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Nov. 17, 2008—People think of George Bush as being the first evangelical president. But Barack Obama may bring his own evangelical flair to Washington. For all the significant changes Obama is expected to usher in, religion may be one that some people didn't see coming. If the past eight years have been dominated by prominent conservative evangelicals like Pat Robertson and James Dobson, the Obama years may be the era of Jim Wallis and Tony Campolo, social-justice-minded evangelicals in the model of Walter Rauschenbusch and Martin Luther King Jr.

The religious shift Obama has ushered in is significant for black Americans and the country as a whole. For the first time in African-American political history (certainly since Booker T. Washington died in 1915) the most prominent political representative of black America is not a religious figure. Black political engagement, grounded in the Hebrew tradition of the prophets, is no longer the centerpiece of black political activism. That's big!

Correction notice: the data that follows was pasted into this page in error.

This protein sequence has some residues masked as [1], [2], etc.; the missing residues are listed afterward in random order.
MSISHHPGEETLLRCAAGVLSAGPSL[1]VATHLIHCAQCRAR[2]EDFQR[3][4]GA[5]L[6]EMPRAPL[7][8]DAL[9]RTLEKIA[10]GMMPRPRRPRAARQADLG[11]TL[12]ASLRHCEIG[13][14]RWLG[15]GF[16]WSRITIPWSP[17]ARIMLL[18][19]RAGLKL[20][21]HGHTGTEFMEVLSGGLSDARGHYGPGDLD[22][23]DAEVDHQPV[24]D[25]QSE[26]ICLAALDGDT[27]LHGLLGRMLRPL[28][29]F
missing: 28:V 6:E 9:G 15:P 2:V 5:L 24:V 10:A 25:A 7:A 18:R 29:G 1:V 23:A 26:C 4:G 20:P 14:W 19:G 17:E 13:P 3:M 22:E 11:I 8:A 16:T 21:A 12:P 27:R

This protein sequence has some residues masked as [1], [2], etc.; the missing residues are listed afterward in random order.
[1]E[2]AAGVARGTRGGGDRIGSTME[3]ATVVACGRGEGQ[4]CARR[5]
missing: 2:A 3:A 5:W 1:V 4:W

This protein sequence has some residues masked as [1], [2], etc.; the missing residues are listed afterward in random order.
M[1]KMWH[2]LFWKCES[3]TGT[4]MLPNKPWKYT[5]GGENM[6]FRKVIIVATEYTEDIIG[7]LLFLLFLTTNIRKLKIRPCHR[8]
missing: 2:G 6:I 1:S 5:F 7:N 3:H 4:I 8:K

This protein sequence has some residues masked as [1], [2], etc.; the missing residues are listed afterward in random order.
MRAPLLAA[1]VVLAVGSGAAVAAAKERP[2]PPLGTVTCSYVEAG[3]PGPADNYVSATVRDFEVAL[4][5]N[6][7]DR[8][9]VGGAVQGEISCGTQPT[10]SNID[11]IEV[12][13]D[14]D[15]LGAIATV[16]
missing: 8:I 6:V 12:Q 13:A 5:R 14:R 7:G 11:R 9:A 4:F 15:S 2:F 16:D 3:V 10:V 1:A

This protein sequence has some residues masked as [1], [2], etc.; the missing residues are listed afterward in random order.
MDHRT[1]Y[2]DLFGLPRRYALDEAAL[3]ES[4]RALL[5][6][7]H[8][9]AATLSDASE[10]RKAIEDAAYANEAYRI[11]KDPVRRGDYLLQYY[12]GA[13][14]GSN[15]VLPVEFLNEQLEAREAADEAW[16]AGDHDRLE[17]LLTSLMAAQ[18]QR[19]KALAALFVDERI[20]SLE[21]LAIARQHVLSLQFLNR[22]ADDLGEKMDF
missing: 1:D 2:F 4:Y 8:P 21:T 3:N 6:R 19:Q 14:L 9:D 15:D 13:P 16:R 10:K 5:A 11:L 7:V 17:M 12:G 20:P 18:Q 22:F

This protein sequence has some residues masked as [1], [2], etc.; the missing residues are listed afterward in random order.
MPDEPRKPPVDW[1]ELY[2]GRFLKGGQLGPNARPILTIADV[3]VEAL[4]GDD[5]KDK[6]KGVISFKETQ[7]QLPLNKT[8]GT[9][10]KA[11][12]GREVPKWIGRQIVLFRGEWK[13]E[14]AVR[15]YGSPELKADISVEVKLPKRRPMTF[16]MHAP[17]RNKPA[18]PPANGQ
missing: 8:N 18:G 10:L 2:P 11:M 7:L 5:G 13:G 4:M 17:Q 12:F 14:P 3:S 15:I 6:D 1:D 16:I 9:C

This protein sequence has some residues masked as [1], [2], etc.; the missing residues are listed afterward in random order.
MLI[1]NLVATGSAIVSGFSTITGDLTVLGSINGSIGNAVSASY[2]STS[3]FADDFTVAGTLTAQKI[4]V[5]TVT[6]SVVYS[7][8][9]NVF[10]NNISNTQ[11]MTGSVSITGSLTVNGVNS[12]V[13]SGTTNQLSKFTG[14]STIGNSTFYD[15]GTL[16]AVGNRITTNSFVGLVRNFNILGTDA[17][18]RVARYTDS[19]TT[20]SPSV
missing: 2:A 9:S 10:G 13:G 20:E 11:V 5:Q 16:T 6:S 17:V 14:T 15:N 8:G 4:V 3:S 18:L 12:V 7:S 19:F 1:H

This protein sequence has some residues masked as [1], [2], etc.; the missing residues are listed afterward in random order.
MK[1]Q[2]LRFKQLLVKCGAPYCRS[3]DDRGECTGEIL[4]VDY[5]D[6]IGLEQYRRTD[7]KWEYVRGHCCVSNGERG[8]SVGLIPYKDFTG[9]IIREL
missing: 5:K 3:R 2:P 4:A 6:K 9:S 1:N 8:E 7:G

But for Americans overall, the social shift has been just as dramatic. Obama's presidency will mark the first time in American political history that the voices of progressive evangelicals—those driven more by the greater social good than by personal moralizing—will be privileged inside of the White House. As the transition unfolds, there is as much speculation about where the Obamas will attend church as there is over where their . More important than where the president worships, though, is how he uses his faith to lead. And if his actions during the campaign are any indication, Washington should prepare for new voices to emerge on issues of faith and values.